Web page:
Karoline Spiessl wrote on this blog recently about localising content for search and users. Often, a lot of that tough, expensive localisation work can be undone accidentally, often without doing much wrong.
Most SEOs who have worked on international sites know how to structure domains to allow country specific pages to target the most relevant country’s results. In the past Google has provided a lot of good advice on structuring the site and setting county targets in Webmaster Tools.
For companies which operate in numerous countries, using country specific top level domains (ccTLDs) is not always an option. The reasons might be legal, domain ownership related or due to marketing decisions but it is common for sites to keep everything on the same international domain. Where this is the case, Google often struggles to correctly handle pages with similar content but different country relevance.
In an ideal world, this would be something like what you would expect from a brand search on Google.co.uk:
However, all too often something more like this is returned:
Unfortunately, setting the country in Google Webmaster Tools seems to be a fairly weak targeting signal to Google – not completely useless but not too far off. Sites that really need special targeting are usually the ones where the settings don’t have much effect.
I investigated seven big brand international sites that you have almost certainly heard of. Each of them is set up on a single international domain, the countries separated by directories. Google is not coping well with 4 out of 7. The main problem areas are in countries with shared languages, especially English for reasons I’ll get into soon. It’s a small sample and I chose the sites more or less at random but what I found on the sites was remarkably consistent even though it was what I had expected to see.
(For those of you who are bored and about to leave, there are some pictures of dogs coming up. One of them is cute. They represent my state of mind when geographic targeting goes wrong and when it goes right.)So, why is Google showing the wrong country/language page in results?
It often comes down to the authority of the pages. Where one page is more authoritative than a simlar, shared language page, there is every chance you’ll have problems. When Google sees two near identical pages and one is significantly more powerful than another it can’t see past that – country relevance often goes out the window.For example:
Where there is a big difference in authority, the US version is likely to be plonked right into the UK results, regardless of other factors such as Webmaster Tool settings. Google will even rub salt in the wound by stating “United States” next to the URL (see US example above.) That’s not to say you shouldn’t provide as many geographic signals as possible or that any of the usual factors have no bearing – they do.
The balance of the site is one thing that if you get wrong, anything else you do could be in vain. This may appear obvious to many, however I’ve never heard it talked about by Google.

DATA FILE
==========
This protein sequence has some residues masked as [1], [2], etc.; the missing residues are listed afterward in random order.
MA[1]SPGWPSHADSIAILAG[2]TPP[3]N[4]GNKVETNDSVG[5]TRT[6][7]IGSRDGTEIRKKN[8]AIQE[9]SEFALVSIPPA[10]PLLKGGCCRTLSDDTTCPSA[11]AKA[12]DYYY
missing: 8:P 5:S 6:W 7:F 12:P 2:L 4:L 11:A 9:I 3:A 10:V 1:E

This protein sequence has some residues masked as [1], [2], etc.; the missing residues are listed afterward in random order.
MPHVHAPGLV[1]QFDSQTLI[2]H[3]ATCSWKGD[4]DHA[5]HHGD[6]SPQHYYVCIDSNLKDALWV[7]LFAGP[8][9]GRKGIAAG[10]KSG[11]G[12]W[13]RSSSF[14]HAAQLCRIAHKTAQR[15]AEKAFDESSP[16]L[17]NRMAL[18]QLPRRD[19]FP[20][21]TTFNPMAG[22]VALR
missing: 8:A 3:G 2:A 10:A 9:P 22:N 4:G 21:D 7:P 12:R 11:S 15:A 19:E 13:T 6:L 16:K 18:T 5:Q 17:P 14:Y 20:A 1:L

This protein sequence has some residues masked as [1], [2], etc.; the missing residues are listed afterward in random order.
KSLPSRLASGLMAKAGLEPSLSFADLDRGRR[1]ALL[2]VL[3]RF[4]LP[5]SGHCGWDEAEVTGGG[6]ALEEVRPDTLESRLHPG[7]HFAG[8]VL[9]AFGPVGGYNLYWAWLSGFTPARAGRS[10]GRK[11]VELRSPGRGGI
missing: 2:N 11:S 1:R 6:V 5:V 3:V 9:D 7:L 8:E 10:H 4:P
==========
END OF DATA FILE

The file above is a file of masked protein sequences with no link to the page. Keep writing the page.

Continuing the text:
I should mention here that when using separate sub-domains or domains the same effect can be experienced. The difference is that on a single domain the pages are competing directly – only one version of a significantly similar page will appear for the brand query.
Talking about PageRank went out of fashion in SEO circles when Google moved away from talking about it. That’s probably not a bad thing as too many people misunderstood it. However, it can still be useful. The 3 well-targeted sites I looked at all had one thing in common – the country specific homepages were never more than one Toolbar PageRank point away from each other.
So, how can we keep the site balanced?
Often, the US homepage is found at http://www.example.com/. This is also the URL that will usually receive by far the largest number of inbound links, making it unnaturally powerful compared to the other country homepages.
A solution is to make http://www.example.com/ a global country chooser. Users who land here are presented with a list of language/country specific homepage links and little else. Setting up this way will ensure the value of inbound links is passed evenly throughout the site(s). On choosing their country, a cookie can be set to remember this preference. Should the user land on the global homepage again, they can be redirected to their chosen country homepage or better still, redirection could be offered rather than forced.
Of course some country homepages will receive more inbound links than others but that will be compensated for with good site architecture. We’re trying to avoid any huge disparity in PageRank value between homepages rather than needing to know exactly how much PageRank is actually there or trying to sculpt it unnaturally.
Country / Language Changer
Some other pointers
• Avoid too much conditional redirect cleverness, it can land you in temporary redirect hell. Allow the user to choose the country rather than assuming your rules know best
• Use country specific public site maps. As well as being great for accessibility they may help spread PageRank
• Use breadcrumb trails throughout the site, always with country specific (rather than global) “home” links
• Use meta, HTTP headers and lang attributes correctly. Google doesn’t use these but other search engines and screen readers do
• Have a backup plan. If your site gets a lot of traffic to the wrong directory, provide visitors with an opportunity to redirect to their local country pages